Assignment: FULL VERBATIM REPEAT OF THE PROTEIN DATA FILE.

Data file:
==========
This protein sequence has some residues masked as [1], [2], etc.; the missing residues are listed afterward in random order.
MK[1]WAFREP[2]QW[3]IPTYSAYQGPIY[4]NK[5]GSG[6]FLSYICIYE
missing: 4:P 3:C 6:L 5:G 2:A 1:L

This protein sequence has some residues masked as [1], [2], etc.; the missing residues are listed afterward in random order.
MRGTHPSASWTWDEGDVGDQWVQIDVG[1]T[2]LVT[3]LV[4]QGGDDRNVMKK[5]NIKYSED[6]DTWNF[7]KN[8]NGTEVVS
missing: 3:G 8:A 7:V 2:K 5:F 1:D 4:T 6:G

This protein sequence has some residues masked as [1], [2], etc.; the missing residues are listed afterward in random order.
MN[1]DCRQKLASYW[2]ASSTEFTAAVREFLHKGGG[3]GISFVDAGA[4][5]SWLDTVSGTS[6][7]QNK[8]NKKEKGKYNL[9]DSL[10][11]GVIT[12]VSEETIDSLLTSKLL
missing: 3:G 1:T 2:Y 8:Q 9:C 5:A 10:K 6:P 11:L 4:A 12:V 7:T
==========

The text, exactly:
This protein sequence has some residues masked as [1], [2], etc.; the missing residues are listed afterward in random order.
MK[1]WAFREP[2]QW[3]IPTYSAYQGPIY[4]NK[5]GSG[6]FLSYICIYE
missing: 4:P 3:C 6:L 5:G 2:A 1:L

This protein sequence has some residues masked as [1], [2], etc.; the missing residues are listed afterward in random order.
MRGTHPSASWTWDEGDVGDQWVQIDVG[1]T[2]LVT[3]LV[4]QGGDDRNVMKK[5]NIKYSED[6]DTWNF[7]KN[8]NGTEVVS
missing: 3:G 8:A 7:V 2:K 5:F 1:D 4:T 6:G

This protein sequence has some residues masked as [1], [2], etc.; the missing residues are listed afterward in random order.
MN[1]DCRQKLASYW[2]ASSTEFTAAVREFLHKGGG[3]GISFVDAGA[4][5]SWLDTVSGTS[6][7]QNK[8]NKKEKGKYNL[9]DSL[10][11]GVIT[12]VSEETIDSLLTSKLL
missing: 3:G 1:T 2:Y 8:Q 9:C 5:A 10:K 6:P 11:L 4:A 12:V 7:T